Sweet also ruled plaintiffs failed to demonstrate the McDonald's ads led them to consume foods that caused their obesity. "... the plaintiffs have stated, albeit just barely, a causal connection between the deceptive acts and the plaintiffs' decisions to consume McDonald's food, or to consume it more frequently that they would have otherwise.
"Plaintiffs have failed, however, to draw an adequate causal connection between their consumption of McDonald's food and their alleged injuries."
The judge also ruled the plaintiffs hadn't addressed how factors other than McDonald's food might have added to their obesity. He asked in the ruling, "What else did the plaintiffs eat? How much did they exercise? Is there a family history of the diseases which are alleged to have been caused by McDonald's products?"
As Sweet wrote, the plaintiffs' claim implied that the role McDonald's foods played in their becoming obese -- no matter how small -- was all that was needed to blame McDonald's for the problem. "(T)heir susceptibility to obesity and related disease are irrelevant so long as McDonald's can be found to have caused the plaintiffs' injuries in some way."
This won't be the last ...
Though Sweet dismissed the suit completely, several sources said it's just a matter of time before more suits like it are filed. According to Anderson, both a Gallup poll and the NRA's own data show overwhelming public support for banning frivolous lawsuits against foodservice companies, but that won't deter lawyers from filing them.
"As long as we have lawyers and academics who are attempting to find ways to enrich the trial bar at the expense of the hardest working people we have in this country -- restaurant operators and their employees -- we will have lawsuits filed," Anderson said.
Brendan Cook, a Houston-based partner at the law firm of Baker & McKenzie, agreed that other obesity lawsuits are imminent as lawyers pursue suitable plaintiffs and favorable venues in which to plead their cases. Proving his point, Cook pointed to the multi-decade effort of lawyers who sued large tobacco companies for billions.
"I don't think there's much doubt they'll keep trying," said Cook, whose firm specializes in tort defense and represents clients who he said face "potential exposure" in obesity-related lawsuits.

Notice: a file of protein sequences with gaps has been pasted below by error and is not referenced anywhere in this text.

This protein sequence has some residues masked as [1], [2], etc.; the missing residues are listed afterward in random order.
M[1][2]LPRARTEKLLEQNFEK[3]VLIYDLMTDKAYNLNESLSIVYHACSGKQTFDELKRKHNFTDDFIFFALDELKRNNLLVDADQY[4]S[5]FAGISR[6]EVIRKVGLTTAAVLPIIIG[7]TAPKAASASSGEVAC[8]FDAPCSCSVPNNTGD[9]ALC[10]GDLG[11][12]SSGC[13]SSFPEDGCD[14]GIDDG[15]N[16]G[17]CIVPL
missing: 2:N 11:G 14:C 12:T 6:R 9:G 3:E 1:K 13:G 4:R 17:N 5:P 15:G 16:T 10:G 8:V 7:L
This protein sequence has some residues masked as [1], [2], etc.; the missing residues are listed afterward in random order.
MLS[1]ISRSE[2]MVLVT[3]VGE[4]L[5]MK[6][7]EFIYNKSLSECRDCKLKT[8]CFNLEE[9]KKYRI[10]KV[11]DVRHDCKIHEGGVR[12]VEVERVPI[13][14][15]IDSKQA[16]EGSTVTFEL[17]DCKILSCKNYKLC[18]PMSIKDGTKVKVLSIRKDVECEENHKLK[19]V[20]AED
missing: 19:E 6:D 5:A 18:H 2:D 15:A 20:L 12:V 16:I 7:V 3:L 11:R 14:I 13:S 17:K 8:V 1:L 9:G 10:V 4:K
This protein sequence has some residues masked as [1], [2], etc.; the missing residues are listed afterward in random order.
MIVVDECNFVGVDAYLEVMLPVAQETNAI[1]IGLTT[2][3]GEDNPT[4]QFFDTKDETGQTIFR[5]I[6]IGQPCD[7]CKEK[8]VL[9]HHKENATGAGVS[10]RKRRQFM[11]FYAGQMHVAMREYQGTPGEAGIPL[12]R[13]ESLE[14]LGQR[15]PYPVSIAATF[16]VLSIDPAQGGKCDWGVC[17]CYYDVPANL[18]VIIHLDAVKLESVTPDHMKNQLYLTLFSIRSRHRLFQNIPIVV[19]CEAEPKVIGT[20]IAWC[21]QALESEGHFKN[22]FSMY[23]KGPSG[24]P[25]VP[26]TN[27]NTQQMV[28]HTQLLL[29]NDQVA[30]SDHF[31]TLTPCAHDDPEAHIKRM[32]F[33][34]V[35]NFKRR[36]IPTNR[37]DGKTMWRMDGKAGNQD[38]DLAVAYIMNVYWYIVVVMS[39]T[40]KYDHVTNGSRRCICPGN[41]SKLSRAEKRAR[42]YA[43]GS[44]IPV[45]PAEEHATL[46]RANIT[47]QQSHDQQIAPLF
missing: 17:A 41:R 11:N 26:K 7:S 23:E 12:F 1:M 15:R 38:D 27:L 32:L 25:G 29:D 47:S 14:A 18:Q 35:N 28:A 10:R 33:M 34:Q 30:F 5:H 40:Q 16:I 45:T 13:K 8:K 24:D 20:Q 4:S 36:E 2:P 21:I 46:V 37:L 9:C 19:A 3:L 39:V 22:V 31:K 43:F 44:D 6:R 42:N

John Banzhaf III, a George Washington University law professor who led a host of liability suits against large tobacco companies, likely will be one lawyer to make Cook's prediction a reality. Banzhaf told the Washington Times following the Pelman dismissal that neither he nor other lawyers were discouraged by the setback. "It took more than 700 lawsuits and 30 years to bring down Big Tobacco."
In June, Banzhaf was among a group of nutrition activists and anti-foodservice industry lawyers that held a conference in Boston called "Legal Approaches to the Obesity Epidemic." He also stated in a USA Today report he'd sent letters to leaders at Pizza Hut, McDonald's, Burger King, Wendy's, KFC and Taco Bell demanding they warn customers about the alleged addictive nature of fatty foods. According to the report, the letters claimed "a growing body of evidence" indicates fast food "can act on the brain the same way as nicotine or heroin."
Unlike many tobacco lawsuits in which juries not only blamed smoking for users' health problems, but found tobacco companies guilty of altering their products without users' knowledge, Cook expects such cause-and-effect relationships to be far more difficult to prove against foodservice companies.